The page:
Glamour modelling, empowering or exploitation?

In this slideshow, we hear aspiring model Alice Beauvoisin, 21, share her perspective on the world of glamour modelling.

In this short video, I interview both Alice Beauvoisin and Sammy Dobson, 26. Alice speaks out about equal rights, her choice to pose nude, while Sammy, an actress, tells all about the impact that topless modelling has had on her acting career.

Hundreds, potentially thousands, of young women aspire to become ‘glamour’ models in the UK, but their quest for fame could make them vulnerable to fraud, exploitation or even assault.

Celebrities such as Katie Price or ‘Jordan’ have used topless and nude modelling as a platform, to create multi-million pound empires that branch in to, television opportunities, clothing lines and fragrances.

In the hope of hitchhiking their way on to this road to success, young women could potentially be exploited – or worse, in danger.

Aspiring model, Alice, believes it is her choice to pose nude or topless and the experience so far, she has found to be empowering.

“I am a model because I choose to be one. I choose to pose nude, because I can. I love what I do, it’s art. I find it very liberating. It feels like releasing the shackles of a fear of being naked.”

Although Alice claims to feel liberated by her modelling, when accompanying her to a photo shoot, she did not appear to be in control of the scenario. Paul Gallagher is a 54-year-old photographer who contacted her over the internet. Paul picked the location, the theme and gave very strong direction throughout the photo shoot.

Alice was not paid for her time and the photographs are not going to be used in any magazines or other publications. It is difficult to see which part of Alice’s experience

When asked what her friends and family think of her modelling, Alice admits that not all of her family know that she poses nude and the people she has confided in are not completely accepting.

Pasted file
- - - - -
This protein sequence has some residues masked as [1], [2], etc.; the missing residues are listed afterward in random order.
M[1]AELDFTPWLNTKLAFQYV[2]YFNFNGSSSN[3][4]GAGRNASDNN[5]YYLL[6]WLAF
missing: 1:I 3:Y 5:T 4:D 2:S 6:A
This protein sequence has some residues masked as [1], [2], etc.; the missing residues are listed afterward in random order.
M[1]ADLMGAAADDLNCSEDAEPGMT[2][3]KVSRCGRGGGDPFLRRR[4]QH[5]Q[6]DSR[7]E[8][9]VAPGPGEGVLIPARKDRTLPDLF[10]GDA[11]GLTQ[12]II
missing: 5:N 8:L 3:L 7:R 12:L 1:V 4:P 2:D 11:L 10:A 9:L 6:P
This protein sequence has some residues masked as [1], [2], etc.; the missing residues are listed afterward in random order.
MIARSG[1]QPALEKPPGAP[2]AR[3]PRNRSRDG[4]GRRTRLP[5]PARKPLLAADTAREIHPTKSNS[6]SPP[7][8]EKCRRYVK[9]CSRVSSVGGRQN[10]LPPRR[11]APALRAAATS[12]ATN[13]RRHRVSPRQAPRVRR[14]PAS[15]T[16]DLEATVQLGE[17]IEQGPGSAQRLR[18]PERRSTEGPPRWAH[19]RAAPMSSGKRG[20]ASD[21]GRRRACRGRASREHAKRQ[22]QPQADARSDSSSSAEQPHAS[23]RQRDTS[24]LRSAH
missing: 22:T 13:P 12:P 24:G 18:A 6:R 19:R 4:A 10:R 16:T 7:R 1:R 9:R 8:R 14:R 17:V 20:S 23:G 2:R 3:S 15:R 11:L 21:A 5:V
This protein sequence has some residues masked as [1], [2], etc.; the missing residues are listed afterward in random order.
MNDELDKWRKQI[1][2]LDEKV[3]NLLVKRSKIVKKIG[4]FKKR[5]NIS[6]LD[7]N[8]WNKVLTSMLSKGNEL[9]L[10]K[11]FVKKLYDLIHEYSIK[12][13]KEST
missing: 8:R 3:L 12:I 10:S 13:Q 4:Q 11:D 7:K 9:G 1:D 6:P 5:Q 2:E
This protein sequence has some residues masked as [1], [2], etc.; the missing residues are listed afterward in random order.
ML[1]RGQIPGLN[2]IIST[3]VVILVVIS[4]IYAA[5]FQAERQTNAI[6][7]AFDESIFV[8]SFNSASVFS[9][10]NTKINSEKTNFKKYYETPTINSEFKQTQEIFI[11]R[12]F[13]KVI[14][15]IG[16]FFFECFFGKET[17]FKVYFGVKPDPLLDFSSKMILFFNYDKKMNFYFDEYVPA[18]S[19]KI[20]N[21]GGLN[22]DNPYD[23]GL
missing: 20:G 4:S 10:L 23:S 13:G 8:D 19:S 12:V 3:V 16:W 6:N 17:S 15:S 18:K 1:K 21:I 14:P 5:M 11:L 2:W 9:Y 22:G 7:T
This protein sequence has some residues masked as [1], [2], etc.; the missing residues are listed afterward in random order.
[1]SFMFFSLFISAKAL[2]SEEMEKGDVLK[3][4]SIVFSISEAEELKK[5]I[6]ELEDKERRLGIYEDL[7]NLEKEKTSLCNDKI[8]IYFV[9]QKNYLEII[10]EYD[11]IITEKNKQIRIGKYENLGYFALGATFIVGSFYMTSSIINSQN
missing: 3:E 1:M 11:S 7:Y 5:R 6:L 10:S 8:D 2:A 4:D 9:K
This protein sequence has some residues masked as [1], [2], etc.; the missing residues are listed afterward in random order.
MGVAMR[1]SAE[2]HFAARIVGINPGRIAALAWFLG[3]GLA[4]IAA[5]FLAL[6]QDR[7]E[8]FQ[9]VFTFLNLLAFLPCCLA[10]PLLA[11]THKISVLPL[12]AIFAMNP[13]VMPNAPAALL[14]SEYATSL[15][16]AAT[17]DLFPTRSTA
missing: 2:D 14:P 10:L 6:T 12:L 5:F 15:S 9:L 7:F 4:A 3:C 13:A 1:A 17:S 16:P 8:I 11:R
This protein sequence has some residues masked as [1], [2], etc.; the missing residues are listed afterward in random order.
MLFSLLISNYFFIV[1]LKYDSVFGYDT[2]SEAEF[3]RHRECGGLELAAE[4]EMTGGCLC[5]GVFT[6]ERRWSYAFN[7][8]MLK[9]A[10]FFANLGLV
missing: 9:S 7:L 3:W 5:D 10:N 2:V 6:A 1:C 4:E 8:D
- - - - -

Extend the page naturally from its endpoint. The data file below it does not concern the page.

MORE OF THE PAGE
“They think I should not present myself in that way, as a sexual object.”

Despite the obvious risks of arranging a meeting with a stranger via the internet, it seems that Alice may not have thought through the potential repercussions of being photographed nude.

Sammy Dobson, a 26-year-old actress, wishes that she had thought more carefully about the effects that nudity could have on her career.

“I arranged a shoot with Nuts magazine when I was 18. I, now, as an actress am limited to the parts I can audition for. Bid companies like Disney and Warner Brothers do very thorough background searches.”

“It’s one of those daft things you do when you’re young, when you think you know your own mind. Things like that stay with you forever.”

Sammy arranged the photo shoot herself, but once she got to the studio, she quickly realised that she was not the one calling the shots.

“I regret it from a career point of view and although I felt like I was in control at the time, I was not. The poses, I was made to sit in, the things I was made to wear, I regret arranging it. I regret putting myself through exploitation at such a young age.”

Sammy’s mother, Mandy Dobson, 52, voiced her concerns at the time.

“Her dad and I tried to talk her out of it at the time, but Sammy had made her decision. I’m just thankful that she chose a well known magazine, you hear horror stories of young girls being extorted, abducted and even assaulted.”

Charlotte Lockwood, a 21-year-old model, represented by Tyne Tees Models has heard her fair share of horror stories.

“I’ve heard of people making shoot arrangements who’ve then gotten themselves into situations they wish they hadn’t. Paying for a portfolio that never materializes, organizing shoots with inappropriate photographers and worse. With all modeling, I think you just need to be as sensible and safe as possible, always take someone with you if you’re not going through an agency.”

If you have approached an agency and they don’t think you’re suitable for modeling, don’t let photographers take advantage of your aspirations. Reputable agencies or photographers will not ask for money and they will not object to a friend or family member accompanying you to a meeting or photo shoot.